The Search For Bermuda’s Deep Water Caves

November 15, 2011

The world’s sea level has fluctuated more than 328 feet up and down over the course of the Ice Ages.

We are currently in a period of high sea level, with the potential for sea level to go even higher in response to the Greenhouse Effect and Global Warming.

However, we know relatively little about the opposite extremes of climate and sea level at the height of the last Ice Age.

In order to learn more about climate and sea level fluctuations, the US National Oceanic & Atmospheric Administration has been conducting a multi-tiered project to examine wave-generated caves formed during periods of low sea levels around Bermuda.

A small team of the world’s foremost technical and scientific divers visited Bermuda in June to conduct research using state of the art diving equipment.

NOAA Researchers Exploring Bermuda’s Walsingham Cave System This Summer

This project involved multibeam sonar mapping of the vertical cliffs on the Bermuda platform edge, ROV dives to examine particular points on interest mixed gas, closed circuit rebreather dives to make first hand geological and biological collections and observations.

In particular, NOAA has been examining deep cave structures and wave-cut notches that were formed when sea level was at its lowest point.

The NOAA team was led by Dr. Tom Iliffe of Texas A&M University, a former researcher at Bermuda Biological Station [now the Bermuda Institute of Ocean Sciences] and an internationally renowned specialist on the island’s cave systems.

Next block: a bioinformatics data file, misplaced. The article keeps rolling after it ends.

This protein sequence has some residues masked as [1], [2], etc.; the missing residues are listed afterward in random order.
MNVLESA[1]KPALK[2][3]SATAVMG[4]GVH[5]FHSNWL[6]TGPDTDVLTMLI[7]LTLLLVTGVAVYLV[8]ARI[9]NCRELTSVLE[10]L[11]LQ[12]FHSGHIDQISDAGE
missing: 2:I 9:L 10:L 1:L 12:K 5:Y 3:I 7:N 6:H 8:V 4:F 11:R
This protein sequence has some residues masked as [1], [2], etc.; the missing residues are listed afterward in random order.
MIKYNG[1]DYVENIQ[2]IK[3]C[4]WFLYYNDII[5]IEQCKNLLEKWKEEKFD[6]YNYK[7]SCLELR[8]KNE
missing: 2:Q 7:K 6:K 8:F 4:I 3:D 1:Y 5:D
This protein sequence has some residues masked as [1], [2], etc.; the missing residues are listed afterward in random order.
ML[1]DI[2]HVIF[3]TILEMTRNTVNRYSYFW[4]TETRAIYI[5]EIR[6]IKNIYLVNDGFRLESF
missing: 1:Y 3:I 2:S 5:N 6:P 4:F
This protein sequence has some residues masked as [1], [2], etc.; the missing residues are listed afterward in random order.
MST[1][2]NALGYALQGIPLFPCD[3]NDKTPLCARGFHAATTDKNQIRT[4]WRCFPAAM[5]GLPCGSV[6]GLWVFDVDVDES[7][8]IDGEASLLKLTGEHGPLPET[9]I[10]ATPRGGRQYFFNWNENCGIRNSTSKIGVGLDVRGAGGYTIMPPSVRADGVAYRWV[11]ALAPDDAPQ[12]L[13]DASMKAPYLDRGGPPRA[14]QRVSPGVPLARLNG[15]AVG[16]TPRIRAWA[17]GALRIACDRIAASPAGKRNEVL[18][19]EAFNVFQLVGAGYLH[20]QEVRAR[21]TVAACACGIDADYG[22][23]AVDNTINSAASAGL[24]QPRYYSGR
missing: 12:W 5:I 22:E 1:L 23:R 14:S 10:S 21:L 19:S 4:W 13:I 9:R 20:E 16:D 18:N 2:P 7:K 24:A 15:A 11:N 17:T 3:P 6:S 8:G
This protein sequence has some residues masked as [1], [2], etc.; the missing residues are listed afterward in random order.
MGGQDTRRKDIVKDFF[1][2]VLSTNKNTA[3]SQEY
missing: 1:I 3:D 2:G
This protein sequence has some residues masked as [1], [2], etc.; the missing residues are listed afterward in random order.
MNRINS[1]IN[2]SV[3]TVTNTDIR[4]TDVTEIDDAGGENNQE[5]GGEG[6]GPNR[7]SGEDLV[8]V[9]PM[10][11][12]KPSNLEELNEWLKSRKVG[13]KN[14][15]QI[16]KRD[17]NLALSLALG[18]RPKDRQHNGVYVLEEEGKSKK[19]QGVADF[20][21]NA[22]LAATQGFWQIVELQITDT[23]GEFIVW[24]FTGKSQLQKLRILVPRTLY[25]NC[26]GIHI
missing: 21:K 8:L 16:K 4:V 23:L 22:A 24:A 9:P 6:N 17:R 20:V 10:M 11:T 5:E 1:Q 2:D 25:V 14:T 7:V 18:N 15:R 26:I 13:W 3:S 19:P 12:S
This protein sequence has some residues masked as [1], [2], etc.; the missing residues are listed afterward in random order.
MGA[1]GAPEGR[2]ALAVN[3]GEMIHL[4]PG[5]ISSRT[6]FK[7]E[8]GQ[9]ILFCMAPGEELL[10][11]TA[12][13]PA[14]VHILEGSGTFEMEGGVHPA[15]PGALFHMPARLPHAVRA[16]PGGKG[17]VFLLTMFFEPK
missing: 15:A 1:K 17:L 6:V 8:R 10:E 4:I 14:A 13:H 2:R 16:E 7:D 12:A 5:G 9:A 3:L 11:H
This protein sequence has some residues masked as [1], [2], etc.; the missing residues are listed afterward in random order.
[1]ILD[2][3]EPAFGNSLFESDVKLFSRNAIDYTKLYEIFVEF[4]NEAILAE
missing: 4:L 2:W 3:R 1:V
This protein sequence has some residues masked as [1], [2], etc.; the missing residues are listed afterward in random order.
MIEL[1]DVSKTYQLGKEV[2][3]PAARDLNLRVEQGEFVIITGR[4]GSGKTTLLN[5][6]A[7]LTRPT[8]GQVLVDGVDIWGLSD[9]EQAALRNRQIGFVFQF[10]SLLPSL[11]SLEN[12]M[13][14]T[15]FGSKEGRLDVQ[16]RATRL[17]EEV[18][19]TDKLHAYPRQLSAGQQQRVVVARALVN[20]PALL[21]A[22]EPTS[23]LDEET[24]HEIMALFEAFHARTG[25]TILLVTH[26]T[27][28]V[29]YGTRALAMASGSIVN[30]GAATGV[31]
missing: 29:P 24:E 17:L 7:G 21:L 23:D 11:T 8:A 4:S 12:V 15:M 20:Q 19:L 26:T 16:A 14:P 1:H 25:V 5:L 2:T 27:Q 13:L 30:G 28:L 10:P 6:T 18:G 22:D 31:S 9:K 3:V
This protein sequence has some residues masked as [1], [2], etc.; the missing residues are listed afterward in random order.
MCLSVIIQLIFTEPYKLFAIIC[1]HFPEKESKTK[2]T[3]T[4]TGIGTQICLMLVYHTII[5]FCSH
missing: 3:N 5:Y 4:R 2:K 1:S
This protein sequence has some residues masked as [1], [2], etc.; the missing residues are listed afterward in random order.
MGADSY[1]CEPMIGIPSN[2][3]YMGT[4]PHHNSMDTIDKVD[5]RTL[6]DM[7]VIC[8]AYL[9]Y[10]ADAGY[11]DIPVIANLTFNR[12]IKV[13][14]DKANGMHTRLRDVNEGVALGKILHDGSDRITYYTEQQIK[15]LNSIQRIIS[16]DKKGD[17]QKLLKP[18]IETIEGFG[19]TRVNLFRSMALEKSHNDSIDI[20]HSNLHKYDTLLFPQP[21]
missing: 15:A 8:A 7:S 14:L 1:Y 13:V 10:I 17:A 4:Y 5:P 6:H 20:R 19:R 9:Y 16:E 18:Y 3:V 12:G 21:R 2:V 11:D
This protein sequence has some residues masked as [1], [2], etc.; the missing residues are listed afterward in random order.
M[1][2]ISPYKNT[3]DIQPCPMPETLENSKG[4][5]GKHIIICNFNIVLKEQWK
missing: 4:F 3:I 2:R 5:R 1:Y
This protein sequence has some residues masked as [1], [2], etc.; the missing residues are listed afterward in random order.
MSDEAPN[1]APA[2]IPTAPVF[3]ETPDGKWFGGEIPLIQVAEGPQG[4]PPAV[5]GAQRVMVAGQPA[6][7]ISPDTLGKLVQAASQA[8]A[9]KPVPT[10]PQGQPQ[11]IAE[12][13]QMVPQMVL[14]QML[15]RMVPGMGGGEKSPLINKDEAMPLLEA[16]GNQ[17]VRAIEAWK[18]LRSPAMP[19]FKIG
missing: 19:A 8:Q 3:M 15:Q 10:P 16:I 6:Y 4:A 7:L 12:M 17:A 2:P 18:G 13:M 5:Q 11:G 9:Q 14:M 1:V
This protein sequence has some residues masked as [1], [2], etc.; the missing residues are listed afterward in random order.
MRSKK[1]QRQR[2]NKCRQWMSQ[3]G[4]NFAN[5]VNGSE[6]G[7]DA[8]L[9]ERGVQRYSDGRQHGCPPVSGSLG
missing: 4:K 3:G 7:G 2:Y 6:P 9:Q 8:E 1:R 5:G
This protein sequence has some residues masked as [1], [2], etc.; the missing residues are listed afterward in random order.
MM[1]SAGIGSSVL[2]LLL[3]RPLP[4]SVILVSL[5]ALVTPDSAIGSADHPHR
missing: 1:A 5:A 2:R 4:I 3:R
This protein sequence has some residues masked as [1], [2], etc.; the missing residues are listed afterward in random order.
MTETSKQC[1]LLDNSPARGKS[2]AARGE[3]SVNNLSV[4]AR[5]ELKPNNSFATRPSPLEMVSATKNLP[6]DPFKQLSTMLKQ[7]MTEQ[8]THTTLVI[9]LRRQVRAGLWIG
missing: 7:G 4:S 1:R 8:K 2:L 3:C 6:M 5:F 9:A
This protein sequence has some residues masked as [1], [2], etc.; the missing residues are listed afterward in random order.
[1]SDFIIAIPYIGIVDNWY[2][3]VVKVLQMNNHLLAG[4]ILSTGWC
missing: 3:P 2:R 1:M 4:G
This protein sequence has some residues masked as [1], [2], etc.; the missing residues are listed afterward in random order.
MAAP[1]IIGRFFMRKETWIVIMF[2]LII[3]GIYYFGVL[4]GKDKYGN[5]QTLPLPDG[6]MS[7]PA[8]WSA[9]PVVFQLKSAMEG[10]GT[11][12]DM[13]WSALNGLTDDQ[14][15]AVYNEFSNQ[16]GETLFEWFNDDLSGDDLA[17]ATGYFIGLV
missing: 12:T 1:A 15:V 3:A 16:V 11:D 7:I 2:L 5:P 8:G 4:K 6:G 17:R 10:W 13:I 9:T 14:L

Tongue-In-Cheek Trailer For Upcoming Bermuda Deep Caves Documentary

“The goal of the ‘Bermuda Deep Water Caves 2011: Dives of Discovery’ expedition was to explore and characterize the upper edge of the Bermuda Platform and an adjacent mid-ocean seamount to confirm the existence of deep-water — 197-656-foot depth — caves,” said Dr. Iliffe.

“The initial two phases of this project were conducted in 2009. First, in collaboration with Dr. Rikk Kvitek of California State University’s Seafloor Mapping Lab, high resolution multibeam sonar was used to produce detailed, geo-referenced maps of the shelf edge of the Bermuda Platform and adjacent Challenger Bank.

“The aim of the mapping was to locate potential deep water caves sites by examining multibeam profiles of the sea bottom to find consistent gaps in the data record which could indicate a void). Numerous potential caves sites including 161 ‘points of interest’ or potential cave locations were located by examining multibeam profiles of the sea bottom.”

Dr. Iliffe said these points of interest were primarily located at northwest, north, east and southwest sides of the main platform and on the southern and eastern margins of Challenger Bank.

They included enclosed karstic sinkholes, numerous ledges, overhangs, possible cave entrances, and near vertical submarine cliff faces between ~80-160 m depths with vertical gullies, sand-floored ledges and landslides.

The heads of several submarine landslides were also discovered around the perimeter of the Bermuda shelf break suggestive of significant mass wasting activity down the flanks of the seamount.

Images courtesy of Jill Heinerth, NOAA Bermuda Deep Water Caves 2011 Exploration Project

Read More About

Category: All, Environment